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I've played guitar on and off for years and I am picking it up again, both electric and classical, hopefully in a consistent manner now.

I am back at working on both my diatonic and chromatic scales and my middle finger on my left hand is causing me quite a lot of trouble: - When doing the chromatic scale using the sequence 4-1-2-3 or 4-1-3-2 each time I lift my pinky the middle finger is lifting itself too far from the strings, sometimes to the point of almost "flipping someone off". - When doing diatonic scales, particularly major scales on the electric, when I use fingers 1-2-4, as soon as I lift the index finger to go to the next lower string the middle finger since "it wants" to lift itself it kind of slide upwards and sometimes it even hits the upper string with the nail.

If I do the exercises slow, and I do mean painfully slow, this behaviour is very mild, sometimes even it is not present, but as soon as I try to do them a little faster it comes again and it gets worse as I increase the speed.

Since my understanding is that chromatic scales exercises are precisely the ones that achieve finger independence, should I just be patient, keep doing them slowly and hope that one day the fingers behave or should I try something else?

It has been close to two months since I started practising again and I have been doing it for one hour every single day, seven days a week.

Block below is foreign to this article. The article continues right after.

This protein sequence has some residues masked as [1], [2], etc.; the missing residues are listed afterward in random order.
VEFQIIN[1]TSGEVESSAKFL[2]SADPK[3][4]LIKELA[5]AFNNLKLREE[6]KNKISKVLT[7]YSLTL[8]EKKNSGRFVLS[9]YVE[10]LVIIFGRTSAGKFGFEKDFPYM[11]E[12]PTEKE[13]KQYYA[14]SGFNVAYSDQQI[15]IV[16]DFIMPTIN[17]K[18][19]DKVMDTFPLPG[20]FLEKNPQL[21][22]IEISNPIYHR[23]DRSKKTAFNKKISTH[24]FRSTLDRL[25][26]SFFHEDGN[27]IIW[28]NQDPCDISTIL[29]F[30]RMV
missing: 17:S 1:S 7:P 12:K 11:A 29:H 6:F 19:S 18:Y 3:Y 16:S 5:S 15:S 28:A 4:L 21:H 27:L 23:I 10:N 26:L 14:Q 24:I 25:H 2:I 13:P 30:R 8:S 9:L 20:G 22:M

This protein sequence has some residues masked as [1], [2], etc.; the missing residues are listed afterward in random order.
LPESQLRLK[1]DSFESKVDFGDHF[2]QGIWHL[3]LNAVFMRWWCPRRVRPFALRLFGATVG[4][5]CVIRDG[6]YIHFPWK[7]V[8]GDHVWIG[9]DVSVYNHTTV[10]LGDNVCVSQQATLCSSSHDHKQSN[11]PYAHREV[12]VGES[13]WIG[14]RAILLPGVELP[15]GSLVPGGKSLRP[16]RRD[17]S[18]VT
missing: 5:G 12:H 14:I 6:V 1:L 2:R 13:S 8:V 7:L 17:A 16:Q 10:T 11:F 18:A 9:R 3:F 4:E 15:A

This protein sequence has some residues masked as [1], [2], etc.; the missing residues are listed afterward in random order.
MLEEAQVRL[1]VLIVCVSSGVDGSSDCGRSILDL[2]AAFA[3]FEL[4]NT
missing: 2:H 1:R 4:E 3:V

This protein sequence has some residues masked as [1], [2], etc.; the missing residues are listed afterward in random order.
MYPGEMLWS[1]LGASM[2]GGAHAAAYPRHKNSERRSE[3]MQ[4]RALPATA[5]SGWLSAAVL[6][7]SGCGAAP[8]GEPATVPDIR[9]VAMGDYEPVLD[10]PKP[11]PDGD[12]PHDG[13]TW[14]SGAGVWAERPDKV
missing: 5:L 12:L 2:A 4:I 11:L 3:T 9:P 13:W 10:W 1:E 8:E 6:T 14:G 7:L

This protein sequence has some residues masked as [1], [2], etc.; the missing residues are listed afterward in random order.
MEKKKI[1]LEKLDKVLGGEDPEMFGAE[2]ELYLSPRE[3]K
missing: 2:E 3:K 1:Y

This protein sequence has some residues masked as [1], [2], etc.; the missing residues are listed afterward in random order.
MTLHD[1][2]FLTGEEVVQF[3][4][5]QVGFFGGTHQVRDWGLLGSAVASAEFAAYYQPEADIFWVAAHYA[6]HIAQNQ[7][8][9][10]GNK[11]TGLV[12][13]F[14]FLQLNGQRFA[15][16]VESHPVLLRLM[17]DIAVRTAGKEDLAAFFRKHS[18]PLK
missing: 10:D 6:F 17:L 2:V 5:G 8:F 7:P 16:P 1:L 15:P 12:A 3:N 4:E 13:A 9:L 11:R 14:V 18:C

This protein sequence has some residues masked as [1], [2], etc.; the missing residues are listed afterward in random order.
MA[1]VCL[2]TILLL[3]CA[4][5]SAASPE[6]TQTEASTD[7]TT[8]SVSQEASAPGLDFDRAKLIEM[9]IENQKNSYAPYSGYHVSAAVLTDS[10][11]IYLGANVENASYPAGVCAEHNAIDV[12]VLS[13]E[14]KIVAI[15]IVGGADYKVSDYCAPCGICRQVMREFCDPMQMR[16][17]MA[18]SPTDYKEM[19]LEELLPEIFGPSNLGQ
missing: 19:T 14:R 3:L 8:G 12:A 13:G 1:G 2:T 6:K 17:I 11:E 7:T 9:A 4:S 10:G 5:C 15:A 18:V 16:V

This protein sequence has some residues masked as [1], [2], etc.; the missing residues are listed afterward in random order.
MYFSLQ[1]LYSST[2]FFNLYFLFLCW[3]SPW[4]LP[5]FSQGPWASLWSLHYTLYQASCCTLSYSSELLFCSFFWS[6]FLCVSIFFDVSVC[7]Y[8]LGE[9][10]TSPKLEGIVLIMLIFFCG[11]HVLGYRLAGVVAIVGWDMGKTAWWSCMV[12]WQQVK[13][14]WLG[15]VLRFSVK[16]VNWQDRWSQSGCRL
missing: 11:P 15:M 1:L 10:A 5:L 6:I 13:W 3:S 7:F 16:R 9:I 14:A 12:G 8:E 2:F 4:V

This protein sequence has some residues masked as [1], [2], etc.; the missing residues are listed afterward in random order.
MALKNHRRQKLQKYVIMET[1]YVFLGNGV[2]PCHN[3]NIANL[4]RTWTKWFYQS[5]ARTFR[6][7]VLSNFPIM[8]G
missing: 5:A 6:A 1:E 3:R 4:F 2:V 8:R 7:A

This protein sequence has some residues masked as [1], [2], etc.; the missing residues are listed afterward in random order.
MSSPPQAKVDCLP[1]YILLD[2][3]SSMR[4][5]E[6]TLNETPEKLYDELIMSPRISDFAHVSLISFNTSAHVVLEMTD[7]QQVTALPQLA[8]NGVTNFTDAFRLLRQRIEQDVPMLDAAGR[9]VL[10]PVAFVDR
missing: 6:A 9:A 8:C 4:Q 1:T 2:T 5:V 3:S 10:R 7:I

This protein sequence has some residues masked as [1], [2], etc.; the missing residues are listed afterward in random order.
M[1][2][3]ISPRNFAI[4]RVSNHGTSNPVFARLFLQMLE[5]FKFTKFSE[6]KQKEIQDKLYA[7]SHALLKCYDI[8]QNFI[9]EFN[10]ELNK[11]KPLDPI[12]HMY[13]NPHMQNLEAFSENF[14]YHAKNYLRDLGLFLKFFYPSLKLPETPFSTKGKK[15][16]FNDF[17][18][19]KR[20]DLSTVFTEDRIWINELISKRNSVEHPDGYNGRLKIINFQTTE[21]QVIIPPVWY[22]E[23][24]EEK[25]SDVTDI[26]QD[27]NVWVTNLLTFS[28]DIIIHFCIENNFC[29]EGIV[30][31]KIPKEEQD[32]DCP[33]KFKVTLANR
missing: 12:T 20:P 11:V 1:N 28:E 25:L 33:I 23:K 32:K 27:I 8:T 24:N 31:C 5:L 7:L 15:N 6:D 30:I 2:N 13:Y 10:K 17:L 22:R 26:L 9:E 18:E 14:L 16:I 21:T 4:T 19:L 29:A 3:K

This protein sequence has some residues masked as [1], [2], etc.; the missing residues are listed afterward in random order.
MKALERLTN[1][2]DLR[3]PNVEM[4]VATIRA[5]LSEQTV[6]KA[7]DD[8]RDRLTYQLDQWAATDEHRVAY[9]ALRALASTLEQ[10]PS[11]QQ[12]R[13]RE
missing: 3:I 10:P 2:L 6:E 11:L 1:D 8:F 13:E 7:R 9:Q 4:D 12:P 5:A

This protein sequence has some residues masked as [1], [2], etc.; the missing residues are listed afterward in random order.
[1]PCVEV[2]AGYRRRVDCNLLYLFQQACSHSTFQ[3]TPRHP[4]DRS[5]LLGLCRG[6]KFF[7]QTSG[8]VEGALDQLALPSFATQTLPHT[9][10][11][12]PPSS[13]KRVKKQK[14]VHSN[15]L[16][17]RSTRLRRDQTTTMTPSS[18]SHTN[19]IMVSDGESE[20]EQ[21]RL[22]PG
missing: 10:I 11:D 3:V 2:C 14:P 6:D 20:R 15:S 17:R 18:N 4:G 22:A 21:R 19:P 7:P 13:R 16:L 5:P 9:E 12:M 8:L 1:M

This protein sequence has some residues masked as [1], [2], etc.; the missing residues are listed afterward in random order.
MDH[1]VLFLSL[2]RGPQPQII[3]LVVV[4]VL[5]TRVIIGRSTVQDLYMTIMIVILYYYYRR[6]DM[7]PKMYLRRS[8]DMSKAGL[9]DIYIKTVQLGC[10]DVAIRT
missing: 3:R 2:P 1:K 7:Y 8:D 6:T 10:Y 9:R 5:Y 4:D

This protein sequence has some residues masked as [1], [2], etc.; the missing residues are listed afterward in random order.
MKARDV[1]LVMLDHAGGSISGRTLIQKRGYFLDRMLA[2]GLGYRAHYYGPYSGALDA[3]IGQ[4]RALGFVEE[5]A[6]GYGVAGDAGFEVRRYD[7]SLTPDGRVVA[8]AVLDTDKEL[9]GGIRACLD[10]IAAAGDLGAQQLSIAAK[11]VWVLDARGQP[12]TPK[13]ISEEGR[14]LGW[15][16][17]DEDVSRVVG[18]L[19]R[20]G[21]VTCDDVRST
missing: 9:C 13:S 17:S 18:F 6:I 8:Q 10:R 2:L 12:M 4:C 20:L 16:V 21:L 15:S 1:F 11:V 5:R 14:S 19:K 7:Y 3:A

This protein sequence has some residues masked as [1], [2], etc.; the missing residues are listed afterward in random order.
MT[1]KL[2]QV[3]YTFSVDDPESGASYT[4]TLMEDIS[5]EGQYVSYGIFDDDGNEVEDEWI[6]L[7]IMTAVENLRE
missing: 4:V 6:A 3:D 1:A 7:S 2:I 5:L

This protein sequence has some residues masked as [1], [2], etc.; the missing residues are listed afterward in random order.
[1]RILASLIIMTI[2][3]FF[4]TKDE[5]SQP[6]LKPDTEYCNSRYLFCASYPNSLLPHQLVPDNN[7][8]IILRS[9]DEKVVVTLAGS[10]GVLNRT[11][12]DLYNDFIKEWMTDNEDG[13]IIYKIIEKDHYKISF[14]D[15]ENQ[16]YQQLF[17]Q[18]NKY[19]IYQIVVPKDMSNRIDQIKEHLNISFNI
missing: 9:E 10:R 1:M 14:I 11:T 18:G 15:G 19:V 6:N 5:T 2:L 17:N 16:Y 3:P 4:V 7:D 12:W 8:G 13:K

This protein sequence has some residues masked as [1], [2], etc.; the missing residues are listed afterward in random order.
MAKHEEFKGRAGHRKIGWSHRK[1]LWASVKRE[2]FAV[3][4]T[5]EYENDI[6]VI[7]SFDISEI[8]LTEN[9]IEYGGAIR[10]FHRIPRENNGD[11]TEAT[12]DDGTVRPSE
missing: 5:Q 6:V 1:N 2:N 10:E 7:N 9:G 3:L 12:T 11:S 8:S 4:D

Thank you.

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    I have found that to be an age thing. When I, once again, picked up the guitar about four years ago, I had the same thing. For a long time, there was an exercise I found by googling. The exercise does not involve a guitar, but routinely doing finger bends with your index and ring finger, then the middle finger and pinky. Then doing single finger combinations. That helped a bit. – blusician Jul 19 '17 at 0:30
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Scott Tennant of the LA Guitar Quartet has an instructional book called Pumping Nylon. The book has a number of exercises that promote independence.

Also 30-Day Guitar Workout by Jody Fisher is a good resource.

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